All of us were totally clueless about Madhugiri fort and had no idea how tall or how complex it will be. I had thought it to be a small to medium height fort which would take couple of hours to cover. However it was not possible to get complete height of the hill in one view, we under-estimated its height and soon embarked on what seemed like a never ending climb. Initial part was easy and soon we could get nice view of Madhugiri town, other hills around it and few water bodies at a distance.
Fort is typical of any Indian forts- deteriorated over time, damaged further by graffiti of senseless people. A few attempts of restoration could be seen. Buildings which were supposed to be part of palace appears to destroyed completely. Tree roots could be seen in between rocks that made fort wall. Steps were carved on rocks to make climbing easy. But at many places there’s nothing to hold on to and steps are very tiny-can be risky if someone sees the down and gets nervous. There isn’t much shade, except few spots like entrances or big rocks under which one can take shelter. As expected there’s no water source either-A Kalyani is all dried up. Fort has a total of 7 or 8 rounds of defensive walls, numerous watch towers, inverted domes which looked like store house and several buildings which were either barracks for soldiers or were used as warehouses.
Half way through we came across a highly sloped rock with some very tiny steps carved on it and absolutely no support to hang on to. (Actually this looked like top of the hill, only after crossing it we realized we’re just midway). At this stage we almost thought of giving up and returning, more so because a few who returned from top declared that there’s nothing exciting over there. However Arun Bhat continued to climb, called us from top and encouraged us not to give up. With some hesitation we managed to cross this risky section . Thirst and tired legs notwithstanding managed to reach to the top of Madhugiri fort.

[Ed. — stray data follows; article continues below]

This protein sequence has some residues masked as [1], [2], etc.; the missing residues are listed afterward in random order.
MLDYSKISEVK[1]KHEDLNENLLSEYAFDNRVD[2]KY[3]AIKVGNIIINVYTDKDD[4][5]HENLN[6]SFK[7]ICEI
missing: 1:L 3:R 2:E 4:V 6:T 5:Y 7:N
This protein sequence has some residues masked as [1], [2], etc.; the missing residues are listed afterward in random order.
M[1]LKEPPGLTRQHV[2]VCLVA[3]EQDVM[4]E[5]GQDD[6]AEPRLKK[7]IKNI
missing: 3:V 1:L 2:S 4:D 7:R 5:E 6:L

(Quick Trivia: Refer image above of the fort wall- Don’t you think it is a bad idea to leave projected stones like that-Will it not be easy for enemies to climb up fast?)On top we found a ruined temple, a large warehouse, and a big man hole- which could be an escape tunnel. View on top is typical to any hillock. It was a little disappointing that after reaching all the way to top there isn’t much to see-the exercise and fun we had in climbing is the core advantage.
Wikipedia says Madhurigi fort is at about 3930 feet (that is 1200 meters- higher than Burj Kalifa) The fort is built by the Gangas and eventually ruled by VIjayanagar Dynasty, Mysore Wodeyar and then by Hyder Ali. There’s no entry fee and no petty shops selling stuff. We came down and had two sweet tender coconuts (Rs 10 each). Guess we took about 4 hours to climb up and return. This meant there wasn’t much time left for Shivagange.(absolutely no regrets) We returned to Tumkur, had a feast at Kamat Upachar and returned to city by evening, as I had to return the car and catch train for Chennai.
Madhugiri is an excellent trekking spot, non commercialized and drivable from Bangalore for a one day activity. However this place can be made more tourist friendly by creating wider steps, some support structures, rope way etc. Displaying some relevant information near the base will also help.
Route: Bangalore-NH4-Right turn at Dabaspete-Pavagada route. Approx 130 kms from Bangalore. Road condition is excellent till Devarayana Durga- thereafter it is pretty decent with occasional bad patches/pot holes. Pavagada, another popular and historical fort town is about 50 kms from Madhugiri.
Update: Arun Bhat's write up on Madhugiri *
Related: Keladi Fort * Bekal Fort photos * Monkeyman in Chitradurga Fort * Skandagiri * Nandi Hills *Alamparai fort and backwaters * Mattur near Shimoga * Kodachadri * Gingee Fort * Golconda fort, Hyderabad * Hampi * Bidar * Chandragiri Fort, AP *